The United States is experiencing regime change. As in Ancient Rome, the republic is being replaced by a more authoritarian regime, under an emperor sui generis surrounded by generals. Will this change last or will it be undone by constitutional means?
The publication date of my recent book is approaching. Its title is Strategic Impasse. Social Origins of Geopolitical Disarray. I hope this book is at real and virtual bookstores by the end of this year. I will not do a summary of my theses in the book. I have already published an advance in Opinion Sur (May 9th, 2017). I will just say that in my opinion the book (that will have a life of its own apart from the author) has a tone that some people will characterize as sober pessimism and others as cautious optimism. As the proverbial glass of water, it can be seen as half full or half empty.
What I am thinking about now is its sequel. The course of life will follow the diagnostic I do in the book, and the dynamic I describe will lead to several possible worlds. In geopolitics, it is not advisable to make predictions, but it is indispensable to build possible scenarios, some more likely than others, in terms of our imagination and paying attention to the fact that history always brings surprises.
Thus I intend to write a series of articles under the general rubric of “After the United States.” I understand that many will take it as a provocation, and may be it is. But I want to clarify that I do not believe that the nation that today is called United States of America (name that understandably produces annoyance to Latin Americans) will disappear from the map. Readers do not be alarmed: despite its increasingly fragile ecology and the climatic dangers that are lurking them, these states will not dissipate into thin air. I also do not believe that the growing polarization that characterizes American politics today will fatally lead to a civil war, though this sometimes manifests itself surreptitiously. Neither have I believed that social cleavage and outrageous inequality of income and wealth have definitively killed the so-called (and exaggerated) “American dream.” Eppur si muove: things are not well in the land of the free and the home of the brave.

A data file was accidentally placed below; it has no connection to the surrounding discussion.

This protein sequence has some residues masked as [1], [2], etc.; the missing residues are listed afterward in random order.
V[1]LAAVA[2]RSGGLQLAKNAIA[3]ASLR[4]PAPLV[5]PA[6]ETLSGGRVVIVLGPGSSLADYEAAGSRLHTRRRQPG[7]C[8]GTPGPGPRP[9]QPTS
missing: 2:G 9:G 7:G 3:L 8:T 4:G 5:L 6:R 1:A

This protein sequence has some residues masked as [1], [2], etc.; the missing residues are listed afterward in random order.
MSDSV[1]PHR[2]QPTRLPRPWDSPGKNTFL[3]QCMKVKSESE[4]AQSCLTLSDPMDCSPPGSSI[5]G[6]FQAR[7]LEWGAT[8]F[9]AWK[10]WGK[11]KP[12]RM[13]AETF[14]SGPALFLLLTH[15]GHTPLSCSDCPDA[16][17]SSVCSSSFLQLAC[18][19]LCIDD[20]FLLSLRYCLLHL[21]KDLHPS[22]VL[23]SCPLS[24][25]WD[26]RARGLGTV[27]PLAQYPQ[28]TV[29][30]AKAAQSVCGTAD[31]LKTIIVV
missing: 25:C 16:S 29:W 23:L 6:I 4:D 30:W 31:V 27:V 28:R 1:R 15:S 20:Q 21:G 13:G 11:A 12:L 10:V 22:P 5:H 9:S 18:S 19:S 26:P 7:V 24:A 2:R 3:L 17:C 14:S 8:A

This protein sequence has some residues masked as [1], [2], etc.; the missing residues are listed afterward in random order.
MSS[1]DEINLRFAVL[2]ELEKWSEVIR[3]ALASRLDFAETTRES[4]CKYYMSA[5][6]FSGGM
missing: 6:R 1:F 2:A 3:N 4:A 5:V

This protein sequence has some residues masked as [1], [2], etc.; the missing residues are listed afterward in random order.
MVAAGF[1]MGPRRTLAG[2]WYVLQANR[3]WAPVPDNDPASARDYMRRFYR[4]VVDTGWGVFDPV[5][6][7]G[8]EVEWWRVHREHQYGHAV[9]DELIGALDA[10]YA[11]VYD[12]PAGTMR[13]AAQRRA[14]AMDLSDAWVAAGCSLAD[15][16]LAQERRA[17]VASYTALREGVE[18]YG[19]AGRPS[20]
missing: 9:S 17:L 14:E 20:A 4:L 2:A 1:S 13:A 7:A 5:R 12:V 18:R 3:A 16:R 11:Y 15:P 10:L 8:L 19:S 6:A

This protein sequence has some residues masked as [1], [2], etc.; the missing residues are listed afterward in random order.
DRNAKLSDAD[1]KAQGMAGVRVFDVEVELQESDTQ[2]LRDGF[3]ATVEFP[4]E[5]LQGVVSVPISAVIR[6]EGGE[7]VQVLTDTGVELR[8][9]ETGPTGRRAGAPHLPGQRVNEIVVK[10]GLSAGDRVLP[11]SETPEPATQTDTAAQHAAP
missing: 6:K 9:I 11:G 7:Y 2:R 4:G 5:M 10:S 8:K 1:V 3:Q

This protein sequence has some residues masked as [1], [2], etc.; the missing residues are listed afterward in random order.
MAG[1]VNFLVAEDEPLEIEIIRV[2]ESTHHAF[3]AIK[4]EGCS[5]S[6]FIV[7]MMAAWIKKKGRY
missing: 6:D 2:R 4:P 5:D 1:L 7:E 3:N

At this point, reader, allow me a digression. Lets us go from the particular context of a country to the global context that encompasses all the countries that are today entangled in the globalization web. I will go back to that country at the end of this article.
Extremely well-known are he words with which the great Russian writer Leon Tolstoy starts his famous novel Ana Karenina: “Happy families are all alike; every unhappy family is unhappy in its own way.”
The happiness of nations is very hard to measure. Even so, in the more or less enlightened press and in the vulgate of surveys regarding satisfaction with life, three very different countries stand out for the level of satisfaction of their inhabitants. According to the magazine National Geographic, those are: Costa Rica, Denmark, and Singapore. Through different paths, it seems that the three have arrived at a social, economic, and political situation in which nobody feels threatened about losing their basic coverage in terms of health, income, and a roof under which to live. This allows them to work, create, or have fun apparently without emotional distress.
The Costa Ricans (“Ticos”) were definitively separated from their less fortunate Central American brothers after the successful revolution of 1947, that ended up in a serious agrarian reform (it reinforced the development of rural middle class), the abolition of the armed forces, and a democratic system with significant popular participation and alternation. Curiously—and this is not told in American articles that promote ecotourism and the settlement of retirees in Costa Rica—the Costa Rican revolution escaped from American reaction and the fierce repression that the United States, at the height of the Cold War, triggered in countries such as Guatemala, Nicaragua, and El Salvador, as an alleged defense of Western “freedom.” The result is at plain sight. Res ipsa loquitur –facts speak for themselves: military coups, corrupted and blooded dictatorships, repression and hundreds of thousands of dead people, with the pretext of fighting, real or alleged, Communism. For reasons that have not been seriously investigated yet, Costa Rica “is safe” and had a much better destiny, which is celebrated today by those who would not have vacillated to crush that small country in the past.
Denmark reached happiness through other means: democracy and a welfare state. The key in that country seems to be the high level of social equity (a low Gini coefficient of 24, compared with 48 for Costa Rica and 46 for Singapore) combined with a competitive capitalism within the framework of solid institutions.
Singapore reached its high level of satisfaction through a spectacular economic growth with an authoritarian social distribution (a model similar to the one that China is emulating today). As we see, these three countries are not as similar as were Tolstoy’s happy families.
Let’s go back to Tolstoy’s second phrase: “every unhappy family is unhappy in its own way.” Following Tolstoy, in this article I will deal with just one country—the most powerful one—where democracy has a special motive for feeling unfortunate today. Thus, I return to the beginning of this article: the United States at a crossroad.